Lu Dan, a doctor with the Beijing Obstetrics and Gynecology Hospital, told the Global Times that normally they can tell the sex from an ultrasound test when the mother is four-months pregnant, but they're not allowed to reveal this information to parents.

"Even though we have put up notices in our hospital saying doctors cannot reveal the sex of the baby, every day we still have plenty of mothers asking whether they're having a boy or a girl after ultrasounds," said Lu. The hospital has introduced blood tests for pregnant women as well, she said, but for medical purposes only, for example to see whether the fetus carries diseases.

However, although hospitals on the mainland are banned from offering DNA sex identification services, parents can always find out a way to figure out the sex of their babies at an early time, say experts.

"Parents can easily determine the sex of their babies by having an ultrasound in private medical institutes if they're willing to pay a couple of hundred yuan, usually when the mother is 14-weeks pregnant," said Zhai Zhenwu, a dean of the School of Sociology and Population Studies at the Renmin University of China.

Many unqualified doctors without a doctor's certificate, especially in China's rural areas, are offering these kinds of ultrasound services with machines bought online for a few thousand yuan, he said.

These illegal services and terminations of pregnancies due to a preference for boys are the major causes of China's imbalanced sex ratio, said Zhai.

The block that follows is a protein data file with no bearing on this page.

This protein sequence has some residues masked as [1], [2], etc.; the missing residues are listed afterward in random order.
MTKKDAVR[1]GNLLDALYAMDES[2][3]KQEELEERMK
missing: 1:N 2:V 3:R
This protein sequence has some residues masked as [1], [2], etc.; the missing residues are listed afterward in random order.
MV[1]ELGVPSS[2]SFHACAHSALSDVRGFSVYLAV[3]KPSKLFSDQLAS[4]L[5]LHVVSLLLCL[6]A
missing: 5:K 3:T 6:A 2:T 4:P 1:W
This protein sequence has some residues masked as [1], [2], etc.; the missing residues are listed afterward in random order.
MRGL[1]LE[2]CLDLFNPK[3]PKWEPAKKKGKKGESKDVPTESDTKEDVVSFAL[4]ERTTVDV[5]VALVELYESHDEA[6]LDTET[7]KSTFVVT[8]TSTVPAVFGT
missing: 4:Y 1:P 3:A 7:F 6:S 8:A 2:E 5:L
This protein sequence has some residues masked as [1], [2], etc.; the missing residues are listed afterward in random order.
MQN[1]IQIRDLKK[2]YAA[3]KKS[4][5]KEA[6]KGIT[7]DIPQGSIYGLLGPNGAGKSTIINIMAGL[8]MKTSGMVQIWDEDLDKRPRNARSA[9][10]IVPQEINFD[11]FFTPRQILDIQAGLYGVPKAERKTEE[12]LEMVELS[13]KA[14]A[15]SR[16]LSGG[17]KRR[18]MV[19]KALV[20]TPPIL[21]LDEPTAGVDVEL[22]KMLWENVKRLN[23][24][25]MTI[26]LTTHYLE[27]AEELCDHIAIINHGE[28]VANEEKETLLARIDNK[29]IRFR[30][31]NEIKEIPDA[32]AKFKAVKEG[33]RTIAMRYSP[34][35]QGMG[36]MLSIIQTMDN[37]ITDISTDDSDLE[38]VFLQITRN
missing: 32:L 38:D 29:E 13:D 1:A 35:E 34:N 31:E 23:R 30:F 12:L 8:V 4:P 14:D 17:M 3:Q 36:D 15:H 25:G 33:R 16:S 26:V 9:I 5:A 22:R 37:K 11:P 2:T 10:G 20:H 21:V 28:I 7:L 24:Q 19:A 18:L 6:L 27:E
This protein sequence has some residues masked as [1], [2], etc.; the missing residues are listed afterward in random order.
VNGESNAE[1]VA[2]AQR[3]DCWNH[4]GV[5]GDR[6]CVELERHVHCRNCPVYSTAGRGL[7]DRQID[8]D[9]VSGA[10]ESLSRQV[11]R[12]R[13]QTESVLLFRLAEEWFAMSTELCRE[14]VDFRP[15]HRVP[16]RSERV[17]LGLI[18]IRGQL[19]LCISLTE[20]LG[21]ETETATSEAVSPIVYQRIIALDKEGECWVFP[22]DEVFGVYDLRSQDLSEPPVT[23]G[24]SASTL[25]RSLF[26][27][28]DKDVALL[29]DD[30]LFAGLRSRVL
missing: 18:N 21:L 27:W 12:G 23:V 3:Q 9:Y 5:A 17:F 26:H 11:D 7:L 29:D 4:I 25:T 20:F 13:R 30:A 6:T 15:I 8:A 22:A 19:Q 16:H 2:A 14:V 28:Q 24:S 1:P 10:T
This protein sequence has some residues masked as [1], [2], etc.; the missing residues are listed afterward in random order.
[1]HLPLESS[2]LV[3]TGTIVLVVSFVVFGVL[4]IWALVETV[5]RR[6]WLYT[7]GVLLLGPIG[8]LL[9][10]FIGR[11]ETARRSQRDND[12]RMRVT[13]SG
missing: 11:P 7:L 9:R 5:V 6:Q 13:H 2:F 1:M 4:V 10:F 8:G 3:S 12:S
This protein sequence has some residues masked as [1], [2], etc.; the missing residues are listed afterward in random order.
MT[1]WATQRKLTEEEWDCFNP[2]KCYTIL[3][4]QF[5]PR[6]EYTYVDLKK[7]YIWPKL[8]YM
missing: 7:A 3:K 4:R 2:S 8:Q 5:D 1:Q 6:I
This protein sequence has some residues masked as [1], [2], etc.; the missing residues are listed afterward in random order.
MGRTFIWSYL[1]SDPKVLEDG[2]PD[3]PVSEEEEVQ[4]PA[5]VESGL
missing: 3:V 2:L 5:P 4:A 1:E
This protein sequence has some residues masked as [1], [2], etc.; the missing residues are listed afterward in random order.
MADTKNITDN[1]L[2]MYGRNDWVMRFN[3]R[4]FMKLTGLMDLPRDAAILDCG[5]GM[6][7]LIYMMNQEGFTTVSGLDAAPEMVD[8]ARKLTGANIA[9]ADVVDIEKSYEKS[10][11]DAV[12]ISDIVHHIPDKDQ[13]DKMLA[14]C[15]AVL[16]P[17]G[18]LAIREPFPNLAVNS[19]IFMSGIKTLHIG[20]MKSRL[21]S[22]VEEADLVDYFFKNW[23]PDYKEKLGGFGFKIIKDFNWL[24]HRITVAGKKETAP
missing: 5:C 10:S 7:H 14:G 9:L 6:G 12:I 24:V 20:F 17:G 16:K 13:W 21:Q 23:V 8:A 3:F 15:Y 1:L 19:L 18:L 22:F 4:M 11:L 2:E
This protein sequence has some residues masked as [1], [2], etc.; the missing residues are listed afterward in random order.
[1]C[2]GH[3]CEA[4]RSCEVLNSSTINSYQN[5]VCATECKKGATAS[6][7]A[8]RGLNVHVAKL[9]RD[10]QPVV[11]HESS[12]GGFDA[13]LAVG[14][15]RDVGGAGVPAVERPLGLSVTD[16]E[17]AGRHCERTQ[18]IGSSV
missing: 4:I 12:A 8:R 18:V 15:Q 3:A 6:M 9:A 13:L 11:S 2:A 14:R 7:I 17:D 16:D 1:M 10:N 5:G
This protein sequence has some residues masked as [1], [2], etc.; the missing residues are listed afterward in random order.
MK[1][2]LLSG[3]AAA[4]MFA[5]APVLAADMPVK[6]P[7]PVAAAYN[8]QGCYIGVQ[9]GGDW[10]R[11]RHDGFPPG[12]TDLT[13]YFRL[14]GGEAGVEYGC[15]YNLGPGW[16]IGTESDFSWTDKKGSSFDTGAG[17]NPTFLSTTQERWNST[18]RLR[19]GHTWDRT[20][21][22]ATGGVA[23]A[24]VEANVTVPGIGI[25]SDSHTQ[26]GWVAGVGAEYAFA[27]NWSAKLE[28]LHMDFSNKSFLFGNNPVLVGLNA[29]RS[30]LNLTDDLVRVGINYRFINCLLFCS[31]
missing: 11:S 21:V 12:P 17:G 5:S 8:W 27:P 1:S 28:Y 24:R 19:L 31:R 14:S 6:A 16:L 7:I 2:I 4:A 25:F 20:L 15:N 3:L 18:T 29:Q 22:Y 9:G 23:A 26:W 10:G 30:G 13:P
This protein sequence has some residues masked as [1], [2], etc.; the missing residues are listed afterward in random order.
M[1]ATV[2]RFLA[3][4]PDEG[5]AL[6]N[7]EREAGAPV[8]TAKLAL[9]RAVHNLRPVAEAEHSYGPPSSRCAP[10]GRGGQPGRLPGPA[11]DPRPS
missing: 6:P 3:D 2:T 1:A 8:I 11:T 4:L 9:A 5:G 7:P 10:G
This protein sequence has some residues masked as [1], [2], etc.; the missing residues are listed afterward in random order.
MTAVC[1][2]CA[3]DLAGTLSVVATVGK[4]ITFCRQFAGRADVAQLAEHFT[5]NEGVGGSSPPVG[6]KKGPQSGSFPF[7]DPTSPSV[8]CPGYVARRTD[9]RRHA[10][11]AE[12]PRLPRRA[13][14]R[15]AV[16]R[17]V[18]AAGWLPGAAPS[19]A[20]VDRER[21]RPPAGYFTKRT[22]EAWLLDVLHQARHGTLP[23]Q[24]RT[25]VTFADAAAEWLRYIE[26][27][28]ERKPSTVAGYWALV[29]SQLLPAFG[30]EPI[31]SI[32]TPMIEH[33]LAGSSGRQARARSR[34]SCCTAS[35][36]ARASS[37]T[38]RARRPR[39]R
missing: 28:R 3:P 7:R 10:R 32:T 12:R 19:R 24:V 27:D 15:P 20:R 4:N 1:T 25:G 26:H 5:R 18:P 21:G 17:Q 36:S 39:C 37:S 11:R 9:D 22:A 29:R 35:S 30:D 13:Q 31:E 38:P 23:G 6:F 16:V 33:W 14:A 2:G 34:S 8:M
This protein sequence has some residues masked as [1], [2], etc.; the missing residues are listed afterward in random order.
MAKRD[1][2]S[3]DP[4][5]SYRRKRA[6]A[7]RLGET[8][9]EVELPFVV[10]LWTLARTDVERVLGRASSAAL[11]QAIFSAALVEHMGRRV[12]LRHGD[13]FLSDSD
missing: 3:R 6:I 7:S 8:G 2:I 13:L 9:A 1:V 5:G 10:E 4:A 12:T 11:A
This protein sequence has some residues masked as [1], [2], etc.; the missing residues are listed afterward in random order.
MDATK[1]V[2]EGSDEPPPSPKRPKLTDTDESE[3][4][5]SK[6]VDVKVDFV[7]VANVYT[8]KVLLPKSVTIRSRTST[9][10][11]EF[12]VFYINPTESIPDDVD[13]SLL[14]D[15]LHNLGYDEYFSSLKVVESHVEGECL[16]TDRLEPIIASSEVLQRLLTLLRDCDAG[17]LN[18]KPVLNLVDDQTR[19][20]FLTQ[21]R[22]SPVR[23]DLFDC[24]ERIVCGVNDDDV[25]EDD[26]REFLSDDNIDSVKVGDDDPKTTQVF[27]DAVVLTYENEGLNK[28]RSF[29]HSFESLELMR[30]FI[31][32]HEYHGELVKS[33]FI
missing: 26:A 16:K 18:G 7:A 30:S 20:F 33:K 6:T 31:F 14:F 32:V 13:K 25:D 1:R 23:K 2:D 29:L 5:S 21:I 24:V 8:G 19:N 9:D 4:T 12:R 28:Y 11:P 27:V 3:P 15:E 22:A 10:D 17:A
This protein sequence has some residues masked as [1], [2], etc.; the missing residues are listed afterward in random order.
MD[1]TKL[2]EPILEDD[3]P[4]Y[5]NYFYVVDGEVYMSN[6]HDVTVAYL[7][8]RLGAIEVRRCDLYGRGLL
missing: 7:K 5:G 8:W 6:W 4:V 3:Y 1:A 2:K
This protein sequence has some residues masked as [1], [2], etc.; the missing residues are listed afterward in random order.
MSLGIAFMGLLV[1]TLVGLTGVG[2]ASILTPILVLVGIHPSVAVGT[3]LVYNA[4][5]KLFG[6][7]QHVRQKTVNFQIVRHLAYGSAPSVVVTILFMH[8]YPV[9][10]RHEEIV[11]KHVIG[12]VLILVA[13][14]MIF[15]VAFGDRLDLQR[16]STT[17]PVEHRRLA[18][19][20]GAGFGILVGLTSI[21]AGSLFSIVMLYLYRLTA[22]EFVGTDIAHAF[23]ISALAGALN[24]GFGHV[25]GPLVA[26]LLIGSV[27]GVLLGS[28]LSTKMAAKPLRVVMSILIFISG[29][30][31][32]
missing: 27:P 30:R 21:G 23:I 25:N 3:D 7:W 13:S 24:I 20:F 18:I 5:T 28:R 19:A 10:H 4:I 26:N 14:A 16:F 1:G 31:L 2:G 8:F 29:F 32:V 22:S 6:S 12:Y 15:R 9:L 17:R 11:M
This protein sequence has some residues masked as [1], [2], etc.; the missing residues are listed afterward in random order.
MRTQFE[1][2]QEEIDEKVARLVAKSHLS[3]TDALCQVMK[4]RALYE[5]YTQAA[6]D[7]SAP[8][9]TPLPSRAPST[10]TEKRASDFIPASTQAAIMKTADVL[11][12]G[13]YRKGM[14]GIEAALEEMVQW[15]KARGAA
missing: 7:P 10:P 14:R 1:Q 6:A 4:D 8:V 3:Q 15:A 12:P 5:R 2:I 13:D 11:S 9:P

Cracking down

Six national government departments, including the National Population and Family Planning Commission and the Ministry of Public Security, started an eight-month crackdown campaign on illegal fetus sex identification and pregnancy termination in August last year.

Medical or family planning staff offering these kinds of services are to receive penalties or have their medical certificates confiscated, and institutes are to be shut down and have their medical facilities seized by police, according to a Xinhua report.

The Shenzhen Health, Population and Family Planning Commission told the Global Times that it's difficult to supervise these agencies because it requires a lot of efforts from different government departments, including the commerce and industry administration. 

Currently there are no laws in Hong Kong that ban the act of revealing or trying to find out a fetus's sex, so the hands of the Hong Kong authorities are tied, according to the Medical Council of Hong Kong. Pre-birth diagnoses for mothers and fetuses is up to the clinical judgment of the doctors, said Tang Luoqi, assistant secretary with the medical council, which oversees the registration and medical discipline of local doctors in Hong Kong.

"This legal grey area will widen the imbalanced sex ratio if not regulated," said Zhai. Authorities on both sides should take immediate action to cooperate and supervise this area, or the Hong Kong side could issue regulations banning these services from being offered to mainland customers, Zhai suggested.